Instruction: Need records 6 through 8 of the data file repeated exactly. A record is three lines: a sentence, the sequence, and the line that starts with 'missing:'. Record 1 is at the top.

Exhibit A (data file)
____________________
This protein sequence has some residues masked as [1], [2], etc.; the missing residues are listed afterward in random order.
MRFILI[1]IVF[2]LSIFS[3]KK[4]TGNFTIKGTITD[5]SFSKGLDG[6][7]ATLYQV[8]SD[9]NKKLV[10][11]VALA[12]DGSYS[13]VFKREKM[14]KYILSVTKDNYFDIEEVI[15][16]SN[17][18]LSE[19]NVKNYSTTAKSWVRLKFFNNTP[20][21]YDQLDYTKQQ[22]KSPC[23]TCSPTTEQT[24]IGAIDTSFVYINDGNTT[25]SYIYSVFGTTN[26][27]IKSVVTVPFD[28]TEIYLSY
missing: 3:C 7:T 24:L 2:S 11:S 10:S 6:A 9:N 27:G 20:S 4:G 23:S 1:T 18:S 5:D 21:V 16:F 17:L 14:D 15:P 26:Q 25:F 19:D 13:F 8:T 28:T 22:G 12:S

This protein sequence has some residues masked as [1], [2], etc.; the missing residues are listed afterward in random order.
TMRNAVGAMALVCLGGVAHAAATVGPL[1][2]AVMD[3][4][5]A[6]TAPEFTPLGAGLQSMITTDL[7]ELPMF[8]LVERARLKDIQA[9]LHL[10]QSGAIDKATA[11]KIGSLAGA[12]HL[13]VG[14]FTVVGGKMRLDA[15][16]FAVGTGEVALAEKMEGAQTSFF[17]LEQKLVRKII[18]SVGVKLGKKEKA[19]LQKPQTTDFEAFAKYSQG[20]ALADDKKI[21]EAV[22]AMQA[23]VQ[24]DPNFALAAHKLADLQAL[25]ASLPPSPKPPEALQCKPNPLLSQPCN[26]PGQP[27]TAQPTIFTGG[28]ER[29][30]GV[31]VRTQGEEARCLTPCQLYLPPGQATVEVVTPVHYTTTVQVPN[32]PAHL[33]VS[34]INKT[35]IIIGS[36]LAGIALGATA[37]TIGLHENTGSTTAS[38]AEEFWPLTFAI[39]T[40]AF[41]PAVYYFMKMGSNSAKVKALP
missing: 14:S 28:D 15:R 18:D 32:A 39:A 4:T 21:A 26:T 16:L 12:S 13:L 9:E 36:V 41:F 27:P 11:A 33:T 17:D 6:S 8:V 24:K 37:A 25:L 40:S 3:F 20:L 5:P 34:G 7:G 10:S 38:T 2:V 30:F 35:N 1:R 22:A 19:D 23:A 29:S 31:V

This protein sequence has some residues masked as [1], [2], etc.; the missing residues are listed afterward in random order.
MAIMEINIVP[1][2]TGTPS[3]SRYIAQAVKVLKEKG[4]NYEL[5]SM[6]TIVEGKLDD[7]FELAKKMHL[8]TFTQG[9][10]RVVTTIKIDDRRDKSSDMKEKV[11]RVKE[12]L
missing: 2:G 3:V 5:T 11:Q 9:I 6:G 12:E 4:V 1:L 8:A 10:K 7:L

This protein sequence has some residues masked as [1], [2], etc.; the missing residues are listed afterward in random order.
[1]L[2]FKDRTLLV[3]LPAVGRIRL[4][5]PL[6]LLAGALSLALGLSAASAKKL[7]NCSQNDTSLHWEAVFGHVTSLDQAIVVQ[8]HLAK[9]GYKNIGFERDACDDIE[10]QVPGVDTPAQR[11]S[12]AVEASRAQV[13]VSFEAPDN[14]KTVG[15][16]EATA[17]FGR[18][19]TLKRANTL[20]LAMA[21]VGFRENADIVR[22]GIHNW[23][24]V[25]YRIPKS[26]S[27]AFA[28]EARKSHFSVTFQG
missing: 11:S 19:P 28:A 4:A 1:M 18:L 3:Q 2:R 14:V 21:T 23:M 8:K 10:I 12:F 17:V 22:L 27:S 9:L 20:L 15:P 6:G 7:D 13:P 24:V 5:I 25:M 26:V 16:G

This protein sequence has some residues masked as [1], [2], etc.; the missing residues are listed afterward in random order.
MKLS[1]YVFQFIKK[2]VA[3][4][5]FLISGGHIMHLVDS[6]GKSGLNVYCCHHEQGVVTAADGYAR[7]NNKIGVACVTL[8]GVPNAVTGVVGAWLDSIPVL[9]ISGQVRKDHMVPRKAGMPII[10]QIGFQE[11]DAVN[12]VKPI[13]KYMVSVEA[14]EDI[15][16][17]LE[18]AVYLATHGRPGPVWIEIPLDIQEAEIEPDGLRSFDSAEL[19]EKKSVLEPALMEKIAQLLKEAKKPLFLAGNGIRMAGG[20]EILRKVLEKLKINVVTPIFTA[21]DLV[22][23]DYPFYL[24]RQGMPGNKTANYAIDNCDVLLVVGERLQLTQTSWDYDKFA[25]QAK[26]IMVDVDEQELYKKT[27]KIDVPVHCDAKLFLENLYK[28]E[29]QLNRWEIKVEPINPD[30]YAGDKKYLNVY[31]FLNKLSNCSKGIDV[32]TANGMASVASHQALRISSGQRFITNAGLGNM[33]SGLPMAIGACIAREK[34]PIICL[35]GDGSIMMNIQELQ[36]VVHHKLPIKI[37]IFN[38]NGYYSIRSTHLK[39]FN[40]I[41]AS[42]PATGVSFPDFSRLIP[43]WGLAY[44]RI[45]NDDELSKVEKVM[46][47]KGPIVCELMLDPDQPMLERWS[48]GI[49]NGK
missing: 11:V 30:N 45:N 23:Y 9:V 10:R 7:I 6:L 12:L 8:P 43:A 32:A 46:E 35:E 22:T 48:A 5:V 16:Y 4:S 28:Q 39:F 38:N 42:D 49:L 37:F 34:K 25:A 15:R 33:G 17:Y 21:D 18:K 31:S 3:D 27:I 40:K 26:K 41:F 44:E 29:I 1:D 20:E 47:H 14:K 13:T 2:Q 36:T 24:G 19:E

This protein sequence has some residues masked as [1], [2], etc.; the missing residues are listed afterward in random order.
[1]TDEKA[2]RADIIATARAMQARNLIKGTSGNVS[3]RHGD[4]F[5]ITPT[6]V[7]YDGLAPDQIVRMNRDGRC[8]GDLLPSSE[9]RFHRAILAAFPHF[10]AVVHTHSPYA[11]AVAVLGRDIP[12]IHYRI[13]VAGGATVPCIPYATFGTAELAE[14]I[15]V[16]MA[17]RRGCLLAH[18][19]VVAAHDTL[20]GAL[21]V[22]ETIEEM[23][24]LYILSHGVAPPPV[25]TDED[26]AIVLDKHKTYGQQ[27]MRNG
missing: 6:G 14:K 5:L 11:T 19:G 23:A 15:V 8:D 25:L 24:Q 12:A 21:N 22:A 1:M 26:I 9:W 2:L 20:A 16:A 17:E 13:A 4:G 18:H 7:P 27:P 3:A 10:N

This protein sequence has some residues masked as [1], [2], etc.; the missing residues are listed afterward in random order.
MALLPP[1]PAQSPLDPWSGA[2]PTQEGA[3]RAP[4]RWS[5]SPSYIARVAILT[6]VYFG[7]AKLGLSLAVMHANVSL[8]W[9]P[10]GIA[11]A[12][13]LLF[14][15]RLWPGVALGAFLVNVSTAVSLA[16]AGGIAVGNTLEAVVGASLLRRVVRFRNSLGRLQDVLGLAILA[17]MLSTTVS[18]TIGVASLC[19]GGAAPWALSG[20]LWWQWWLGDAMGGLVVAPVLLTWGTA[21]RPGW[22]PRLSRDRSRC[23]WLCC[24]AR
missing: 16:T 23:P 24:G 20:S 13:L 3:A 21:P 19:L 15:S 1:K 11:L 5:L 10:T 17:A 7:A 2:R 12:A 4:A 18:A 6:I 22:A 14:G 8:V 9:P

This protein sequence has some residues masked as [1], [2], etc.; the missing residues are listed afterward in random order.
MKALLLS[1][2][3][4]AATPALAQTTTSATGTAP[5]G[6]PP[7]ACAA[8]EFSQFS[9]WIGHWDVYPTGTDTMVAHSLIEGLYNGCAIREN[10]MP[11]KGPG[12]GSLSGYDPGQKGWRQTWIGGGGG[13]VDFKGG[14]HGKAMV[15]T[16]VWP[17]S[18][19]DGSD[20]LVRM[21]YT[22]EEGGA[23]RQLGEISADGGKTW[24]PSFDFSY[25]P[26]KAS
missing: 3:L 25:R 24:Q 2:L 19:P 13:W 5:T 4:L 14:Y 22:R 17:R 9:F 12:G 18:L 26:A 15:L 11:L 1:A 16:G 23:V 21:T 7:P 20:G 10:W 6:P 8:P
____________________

This protein sequence has some residues masked as [1], [2], etc.; the missing residues are listed afterward in random order.
[1]TDEKA[2]RADIIATARAMQARNLIKGTSGNVS[3]RHGD[4]F[5]ITPT[6]V[7]YDGLAPDQIVRMNRDGRC[8]GDLLPSSE[9]RFHRAILAAFPHF[10]AVVHTHSPYA[11]AVAVLGRDIP[12]IHYRI[13]VAGGATVPCIPYATFGTAELAE[14]I[15]V[16]MA[17]RRGCLLAH[18][19]VVAAHDTL[20]GAL[21]V[22]ETIEEM[23][24]LYILSHGVAPPPV[25]TDED[26]AIVLDKHKTYGQQ[27]MRNG
missing: 6:G 14:K 5:L 11:T 19:G 23:A 15:V 8:D 25:L 24:Q 12:A 21:N 22:A 1:M 26:I 9:W 2:L 20:A 16:A 17:E 13:A 4:G 18:H 7:P 27:P 3:A 10:N

This protein sequence has some residues masked as [1], [2], etc.; the missing residues are listed afterward in random order.
MALLPP[1]PAQSPLDPWSGA[2]PTQEGA[3]RAP[4]RWS[5]SPSYIARVAILT[6]VYFG[7]AKLGLSLAVMHANVSL[8]W[9]P[10]GIA[11]A[12][13]LLF[14][15]RLWPGVALGAFLVNVSTAVSLA[16]AGGIAVGNTLEAVVGASLLRRVVRFRNSLGRLQDVLGLAILA[17]MLSTTVS[18]TIGVASLC[19]GGAAPWALSG[20]LWWQWWLGDAMGGLVVAPVLLTWGTA[21]RPGW[22]PRLSRDRSRC[23]WLCC[24]AR
missing: 16:T 23:P 24:G 20:S 13:L 3:A 21:P 19:L 15:S 1:K 11:L 5:L 10:T 17:A 7:A 2:R 12:A 4:A 18:A 6:I 22:A 14:G 8:V 9:P

This protein sequence has some residues masked as [1], [2], etc.; the missing residues are listed afterward in random order.
MKALLLS[1][2][3][4]AATPALAQTTTSATGTAP[5]G[6]PP[7]ACAA[8]EFSQFS[9]WIGHWDVYPTGTDTMVAHSLIEGLYNGCAIREN[10]MP[11]KGPG[12]GSLSGYDPGQKGWRQTWIGGGGG[13]VDFKGG[14]HGKAMV[15]T[16]VWP[17]S[18][19]DGSD[20]LVRM[21]YT[22]EEGGA[23]RQLGEISADGGKTW[24]PSFDFSY[25]P[26]KAS
missing: 3:L 25:R 24:Q 2:L 19:P 13:W 5:T 4:L 14:Y 22:R 17:R 9:F 12:G 18:L 26:A 15:L 11:L 1:A 16:G 23:V 21:T 7:P 20:G 10:W 6:P 8:P